One way to rile up Palmer Luckey: noting Silicon Valley’s subservience to China’s government in any tech-related matter. Another way to get his attention: calling either of the two tech firms he founded and built in Irvine, first Oculus VR and now Anduril Industries, a Silicon Valley company.
“Anduril gets frequently referred to as a Silicon Valley company, despite having all our offices hundreds or thousands of miles away from the Bay Area,” he noted via Twitter last week, lamenting that “our customers equate SV with innovation.”
Those comments came a few days before he addressed similar matters during Octane’s Tech Innovation Forum 2020 virtual event in a chat with Bill Carpou, CEO of the tech and medtech business accelerator.
Luckey, a Newport Beach resident and owner of several helicopters, likely didn’t make any friends among his hometown’s NIMBY crowd during his talk, saying John Wayne Airport needs a lot more flights to improve the area’s business prospects.
He also called for OC’s established base of investors to up their game and take more risk—and give Silicon Valley a run for their money in the innovation industry—by putting more of their own money into the tech world.
OC needs “way more” Palmers to be successful, he quipped.
Luckey was a winner of a Business Journal Excellence in Entrepreneurship award at our 2019 event, typically held in March.
This year’s edition was pushed back six months (and one day), and made into a virtual event last week. Readers interested in watching the event can tune in by going to ocbj.com; registration is free.
Spoiler alert: one of the largest Fastest-Growing Private Companies highlighted in this week’s edition is among the five honorees. We’ll be profiling the winners next week.
The pandemic “has caused so much loss and trauma for so many and all the resources going toward the virus are clearly mission critical, but I also want to make sure that our everyday healthcare needs remain available to Orange County residents,” philanthropist Sue Gross said.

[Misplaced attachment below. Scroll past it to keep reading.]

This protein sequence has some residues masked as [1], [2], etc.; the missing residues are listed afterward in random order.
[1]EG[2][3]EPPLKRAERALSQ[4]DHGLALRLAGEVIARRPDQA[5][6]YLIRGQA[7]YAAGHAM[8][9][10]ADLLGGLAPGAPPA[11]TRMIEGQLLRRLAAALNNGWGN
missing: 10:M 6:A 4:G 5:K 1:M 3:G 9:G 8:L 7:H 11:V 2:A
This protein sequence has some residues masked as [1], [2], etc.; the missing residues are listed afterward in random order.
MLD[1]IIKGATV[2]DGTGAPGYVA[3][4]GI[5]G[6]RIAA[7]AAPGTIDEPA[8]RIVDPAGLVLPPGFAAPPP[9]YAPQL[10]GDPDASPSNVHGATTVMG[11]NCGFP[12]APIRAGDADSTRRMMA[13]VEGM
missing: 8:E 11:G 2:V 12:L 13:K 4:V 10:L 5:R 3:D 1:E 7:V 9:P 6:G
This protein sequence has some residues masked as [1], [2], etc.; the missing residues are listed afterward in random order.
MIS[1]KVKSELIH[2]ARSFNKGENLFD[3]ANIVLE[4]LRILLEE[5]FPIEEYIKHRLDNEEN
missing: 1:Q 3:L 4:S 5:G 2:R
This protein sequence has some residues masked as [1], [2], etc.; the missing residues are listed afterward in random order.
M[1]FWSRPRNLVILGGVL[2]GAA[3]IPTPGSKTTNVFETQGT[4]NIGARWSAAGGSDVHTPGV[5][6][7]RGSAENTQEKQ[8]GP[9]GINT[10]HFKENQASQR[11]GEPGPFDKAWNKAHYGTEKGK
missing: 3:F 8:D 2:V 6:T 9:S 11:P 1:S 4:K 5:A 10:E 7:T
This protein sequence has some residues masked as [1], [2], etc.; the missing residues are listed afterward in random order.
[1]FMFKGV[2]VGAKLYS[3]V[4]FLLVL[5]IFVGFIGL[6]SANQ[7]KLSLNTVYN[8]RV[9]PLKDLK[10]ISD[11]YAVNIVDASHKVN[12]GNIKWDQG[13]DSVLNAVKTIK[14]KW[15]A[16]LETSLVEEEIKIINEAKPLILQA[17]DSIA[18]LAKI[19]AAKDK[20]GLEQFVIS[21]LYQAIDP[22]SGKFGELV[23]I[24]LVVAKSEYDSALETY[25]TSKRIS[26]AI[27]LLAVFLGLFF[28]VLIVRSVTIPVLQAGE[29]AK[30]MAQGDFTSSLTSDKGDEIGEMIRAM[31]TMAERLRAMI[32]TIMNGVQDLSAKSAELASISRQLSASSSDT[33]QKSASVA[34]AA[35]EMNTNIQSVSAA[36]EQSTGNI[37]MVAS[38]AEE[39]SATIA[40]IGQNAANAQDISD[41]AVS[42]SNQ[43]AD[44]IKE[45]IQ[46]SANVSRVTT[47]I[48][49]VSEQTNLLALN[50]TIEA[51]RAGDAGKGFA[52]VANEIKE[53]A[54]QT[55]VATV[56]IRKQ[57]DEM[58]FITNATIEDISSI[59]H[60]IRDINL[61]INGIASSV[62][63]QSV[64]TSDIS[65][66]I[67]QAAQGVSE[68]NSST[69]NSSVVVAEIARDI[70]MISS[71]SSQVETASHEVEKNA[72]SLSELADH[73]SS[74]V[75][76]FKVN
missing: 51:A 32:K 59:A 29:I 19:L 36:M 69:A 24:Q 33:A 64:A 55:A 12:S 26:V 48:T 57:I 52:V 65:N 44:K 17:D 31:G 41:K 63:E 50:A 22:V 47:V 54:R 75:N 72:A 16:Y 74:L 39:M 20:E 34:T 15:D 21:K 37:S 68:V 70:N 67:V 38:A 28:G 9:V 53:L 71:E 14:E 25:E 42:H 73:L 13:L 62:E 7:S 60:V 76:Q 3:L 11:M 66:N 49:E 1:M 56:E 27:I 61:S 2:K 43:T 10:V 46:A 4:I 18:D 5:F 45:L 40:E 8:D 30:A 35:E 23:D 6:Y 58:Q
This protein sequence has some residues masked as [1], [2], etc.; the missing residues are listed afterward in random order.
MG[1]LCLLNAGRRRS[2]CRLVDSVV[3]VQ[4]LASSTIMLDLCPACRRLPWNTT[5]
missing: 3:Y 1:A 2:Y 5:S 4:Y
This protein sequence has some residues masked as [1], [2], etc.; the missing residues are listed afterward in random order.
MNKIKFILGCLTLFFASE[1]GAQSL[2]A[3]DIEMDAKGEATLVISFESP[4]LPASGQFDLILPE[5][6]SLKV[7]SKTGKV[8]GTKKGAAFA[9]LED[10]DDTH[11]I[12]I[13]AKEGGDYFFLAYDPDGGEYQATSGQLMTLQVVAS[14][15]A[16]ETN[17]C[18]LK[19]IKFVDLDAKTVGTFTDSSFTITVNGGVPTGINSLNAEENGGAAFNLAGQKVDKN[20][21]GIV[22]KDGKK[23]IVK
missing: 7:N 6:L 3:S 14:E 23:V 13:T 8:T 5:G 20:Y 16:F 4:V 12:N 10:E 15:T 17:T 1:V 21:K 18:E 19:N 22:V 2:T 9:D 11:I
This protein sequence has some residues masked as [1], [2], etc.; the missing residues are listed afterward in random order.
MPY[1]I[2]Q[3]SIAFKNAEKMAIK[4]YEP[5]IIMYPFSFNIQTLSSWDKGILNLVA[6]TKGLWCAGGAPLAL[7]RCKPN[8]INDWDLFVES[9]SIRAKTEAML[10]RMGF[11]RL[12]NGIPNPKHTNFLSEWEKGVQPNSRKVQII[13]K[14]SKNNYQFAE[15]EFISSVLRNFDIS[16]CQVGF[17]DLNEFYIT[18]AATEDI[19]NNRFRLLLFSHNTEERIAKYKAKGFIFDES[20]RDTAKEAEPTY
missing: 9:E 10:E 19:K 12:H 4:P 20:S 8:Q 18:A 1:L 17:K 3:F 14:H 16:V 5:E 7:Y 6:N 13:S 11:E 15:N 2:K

To that end, the ex-wife of Pimco co-founder Bill Gross last week announced her latest donation to Hoag Hospital, a $1 million gift from the Sue J. Gross Foundation to Hoag’s wound healing center.
Hoag is renaming the facility the Sally & Joseph Warpinski Wound Healing and Hyperbaric Medicine Center, in honor of the donor’s sister and brother-in-law. The family credits Hoag with saving Joseph’s life after he had a serious infection a year ago.
Gross has a “richly deserved reputation as one of California’s most generous and compassionate philanthropists,” said Flynn Andrizzi, president of the Hoag Hospital Foundation.
Hoag’s women’s healthcare facility is known as the Sue & Bill Gross Women’s Pavilion, after a $20 million gift from the then-couple in 2005.
More local wound healing news: Irvine’s American Medical Technologies, a provider of wound care programs for skilled nursing facilities with annual revenue in excess of $100 million, was recently acquired by a pair of PE firms on undisclosed terms. See the Sept. 7 print edition of the paper for more on that deal.